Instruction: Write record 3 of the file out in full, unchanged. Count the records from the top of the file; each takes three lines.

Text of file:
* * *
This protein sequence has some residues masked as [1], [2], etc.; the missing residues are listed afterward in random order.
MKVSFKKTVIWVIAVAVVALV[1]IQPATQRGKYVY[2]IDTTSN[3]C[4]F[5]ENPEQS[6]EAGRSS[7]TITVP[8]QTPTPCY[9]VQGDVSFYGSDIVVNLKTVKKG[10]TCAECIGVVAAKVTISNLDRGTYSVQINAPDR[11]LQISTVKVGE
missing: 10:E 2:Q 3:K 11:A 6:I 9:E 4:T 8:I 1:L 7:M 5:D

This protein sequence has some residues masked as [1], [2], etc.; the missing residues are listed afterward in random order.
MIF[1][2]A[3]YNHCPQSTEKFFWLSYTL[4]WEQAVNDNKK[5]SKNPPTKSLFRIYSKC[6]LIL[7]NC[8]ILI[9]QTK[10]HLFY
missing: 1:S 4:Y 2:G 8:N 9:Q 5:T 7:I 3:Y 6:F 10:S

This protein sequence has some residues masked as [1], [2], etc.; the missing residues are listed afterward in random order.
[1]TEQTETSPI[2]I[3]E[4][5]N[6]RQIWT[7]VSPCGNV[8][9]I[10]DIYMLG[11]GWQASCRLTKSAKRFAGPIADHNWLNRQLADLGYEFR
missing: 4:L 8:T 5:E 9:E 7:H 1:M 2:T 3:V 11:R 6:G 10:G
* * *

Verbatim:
This protein sequence has some residues masked as [1], [2], etc.; the missing residues are listed afterward in random order.
[1]TEQTETSPI[2]I[3]E[4][5]N[6]RQIWT[7]VSPCGNV[8][9]I[10]DIYMLG[11]GWQASCRLTKSAKRFAGPIADHNWLNRQLADLGYEFR
missing: 4:L 8:T 5:E 9:E 7:H 1:M 2:T 3:V 11:R 6:G 10:G